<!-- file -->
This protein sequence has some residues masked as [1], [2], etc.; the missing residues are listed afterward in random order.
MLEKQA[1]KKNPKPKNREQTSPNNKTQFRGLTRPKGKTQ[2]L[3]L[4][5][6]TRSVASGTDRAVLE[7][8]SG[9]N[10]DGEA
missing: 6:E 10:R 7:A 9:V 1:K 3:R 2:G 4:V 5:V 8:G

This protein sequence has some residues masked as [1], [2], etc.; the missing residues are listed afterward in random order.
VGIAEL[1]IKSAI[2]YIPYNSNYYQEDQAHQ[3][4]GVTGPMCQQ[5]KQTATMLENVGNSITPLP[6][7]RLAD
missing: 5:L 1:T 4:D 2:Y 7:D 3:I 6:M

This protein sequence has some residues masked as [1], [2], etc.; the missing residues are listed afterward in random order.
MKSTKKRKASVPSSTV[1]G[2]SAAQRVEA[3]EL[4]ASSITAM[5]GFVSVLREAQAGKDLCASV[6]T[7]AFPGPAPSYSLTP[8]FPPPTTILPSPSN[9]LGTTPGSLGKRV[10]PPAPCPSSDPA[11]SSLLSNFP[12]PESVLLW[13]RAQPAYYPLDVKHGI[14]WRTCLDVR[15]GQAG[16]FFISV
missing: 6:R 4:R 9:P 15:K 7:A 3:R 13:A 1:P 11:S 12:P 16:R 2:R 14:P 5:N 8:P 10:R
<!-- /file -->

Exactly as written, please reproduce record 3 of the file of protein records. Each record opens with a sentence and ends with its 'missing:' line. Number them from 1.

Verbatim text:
This protein sequence has some residues masked as [1], [2], etc.; the missing residues are listed afterward in random order.
MKSTKKRKASVPSSTV[1]G[2]SAAQRVEA[3]EL[4]ASSITAM[5]GFVSVLREAQAGKDLCASV[6]T[7]AFPGPAPSYSLTP[8]FPPPTTILPSPSN[9]LGTTPGSLGKRV[10]PPAPCPSSDPA[11]SSLLSNFP[12]PESVLLW[13]RAQPAYYPLDVKHGI[14]WRTCLDVR[15]GQAG[16]FFISV
missing: 6:R 4:R 9:P 15:K 7:A 3:R 13:A 1:P 11:S 12:P 16:R 2:R 14:P 5:N 8:P 10:R